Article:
Two little Boston Terrier girls bring their Momo & Mr.Momo to Paris for a long stay. These are the tales of their very fine adventures.
Fifi or As We Know Them: L&P Visit Crypte & Notre-Dame & Le Louvre & Toy Store
What a big, drag it out to death in the hot sun kind of day L&P had. We promised to walk their little fannies off and we did. They appreciated the frequent cafe stops and as usual, the bountiful sidewalk buffet.
First we hopped the M to Pont Neuf and hiked to St. Michaels and had some lunch at a sidewalk cafe where they took the order twice and lost the order three times. But they did bring L&P a very large bucket of water which they thought perhaps was a swimming pool. At least P did. L has a little more sense, but not much more. It was very warm in the sun. Yes, at last, some sun in Paris.
Voila, Fifi. No, not another dog. La chien is also a fifi. I cannot count the number of people who have called L&P - ooo la la, fifi. And here is the best part - fifi is for sure a poodle. On signs that prohibit dogs, the silhouette is a clipped poodle. So, L&P are now both bulldog Francais or Fifi the poodle. Take your pick.
L&P were very happy to find Pinceloup, the doggie stuff store. It is a very nice, small shop owned by a couple from Holland (I think) who have a small toy, real live Fifi. The store was charming and we purchased some exclusive to Pinceloup items, but no clothes. Every sweater or tee was made in the US. And they already looked pretty cool in their Jasper & Lenore b/w striped tees. Very Paris.
Next we wandered over to Notre-Dame so L&P could get a glimpse of the thing, and a good sniff, which was great fun for them. They also had a chance to visit the entrance to the Crypte where there are lots and lots of bones. Can you see how excited they were? We told them about the bones and they insisted no one would know they were chiens because they were wearing tee shirts. Could they not go on the tour, oh pretty please? Lots of "leave its" all around.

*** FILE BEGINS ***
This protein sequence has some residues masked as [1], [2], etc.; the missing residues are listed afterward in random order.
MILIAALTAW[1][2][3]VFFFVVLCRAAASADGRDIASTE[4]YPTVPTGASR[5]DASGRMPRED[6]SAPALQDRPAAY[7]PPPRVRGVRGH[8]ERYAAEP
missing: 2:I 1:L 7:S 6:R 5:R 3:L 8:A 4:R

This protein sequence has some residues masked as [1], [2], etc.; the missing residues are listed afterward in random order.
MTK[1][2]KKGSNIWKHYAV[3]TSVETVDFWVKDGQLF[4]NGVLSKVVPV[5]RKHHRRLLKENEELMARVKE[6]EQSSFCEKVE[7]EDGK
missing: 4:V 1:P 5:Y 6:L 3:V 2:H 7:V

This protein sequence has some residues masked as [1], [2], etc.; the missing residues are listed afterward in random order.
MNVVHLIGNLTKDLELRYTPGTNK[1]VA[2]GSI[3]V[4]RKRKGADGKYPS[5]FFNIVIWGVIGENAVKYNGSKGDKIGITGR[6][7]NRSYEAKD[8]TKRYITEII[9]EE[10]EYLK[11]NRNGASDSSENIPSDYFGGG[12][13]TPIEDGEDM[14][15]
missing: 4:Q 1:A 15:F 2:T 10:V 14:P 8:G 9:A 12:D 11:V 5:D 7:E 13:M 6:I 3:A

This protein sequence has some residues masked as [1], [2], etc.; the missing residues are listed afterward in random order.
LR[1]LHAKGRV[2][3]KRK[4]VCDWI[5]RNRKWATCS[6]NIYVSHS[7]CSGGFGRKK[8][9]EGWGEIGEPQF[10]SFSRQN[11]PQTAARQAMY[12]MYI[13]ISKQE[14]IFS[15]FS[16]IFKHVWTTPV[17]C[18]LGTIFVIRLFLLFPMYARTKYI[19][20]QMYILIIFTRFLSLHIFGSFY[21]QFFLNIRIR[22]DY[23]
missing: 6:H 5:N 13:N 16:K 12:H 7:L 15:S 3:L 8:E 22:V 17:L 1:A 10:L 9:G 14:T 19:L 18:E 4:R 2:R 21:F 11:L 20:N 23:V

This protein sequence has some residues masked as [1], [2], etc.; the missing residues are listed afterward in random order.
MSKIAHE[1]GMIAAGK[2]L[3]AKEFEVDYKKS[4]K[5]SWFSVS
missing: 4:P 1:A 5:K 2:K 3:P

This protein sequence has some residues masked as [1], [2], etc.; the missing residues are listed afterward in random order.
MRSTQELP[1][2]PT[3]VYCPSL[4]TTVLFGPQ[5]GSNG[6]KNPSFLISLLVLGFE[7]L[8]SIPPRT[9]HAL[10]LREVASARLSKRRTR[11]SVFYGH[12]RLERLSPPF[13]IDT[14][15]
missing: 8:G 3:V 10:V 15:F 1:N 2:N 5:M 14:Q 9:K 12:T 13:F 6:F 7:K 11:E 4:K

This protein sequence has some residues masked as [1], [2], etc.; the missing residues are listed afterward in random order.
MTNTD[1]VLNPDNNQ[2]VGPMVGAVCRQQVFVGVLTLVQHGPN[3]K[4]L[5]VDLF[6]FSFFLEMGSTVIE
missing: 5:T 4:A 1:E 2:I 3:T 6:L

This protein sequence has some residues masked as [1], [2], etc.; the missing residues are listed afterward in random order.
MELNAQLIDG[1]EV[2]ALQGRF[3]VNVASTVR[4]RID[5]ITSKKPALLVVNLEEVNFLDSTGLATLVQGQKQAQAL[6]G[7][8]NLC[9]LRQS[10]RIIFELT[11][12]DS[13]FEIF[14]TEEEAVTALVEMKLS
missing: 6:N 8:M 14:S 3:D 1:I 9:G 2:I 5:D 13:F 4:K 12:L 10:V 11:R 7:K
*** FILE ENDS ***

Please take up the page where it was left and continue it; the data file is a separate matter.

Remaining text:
Notre-Dame is a wonderful piece of engineering, but as I've mentioned before, a bit creepy. L&P agreed and we left as quickly as we could lose the paparazzi who were stalking us again. As soon as L&P were ready for their Notre-Dame portraits, the cameras were whirring once again. Some small Italian children threw themselves into some of the photos and were asked to leave by the Spaniards. The Americans think L&P are French so they speak very loudly to us, and slowly and the use lots of gestures to help us understand. I cannot tell you how many hand signals they utilized unknowingly with their wild gestures, causing L&P to sit, stand, sit, down, stand and stay. No wonder L&P were exhausted.
We've begun to just smile and nod and do the salutations in French so that they tourists think we are from here (Who else would be carting around dogs in Paris? Not idiots from California certainly). And since the dogs don't speak a word of English, we can get away with it. Saves us from having to explain how you travel with dogs 55 times a day.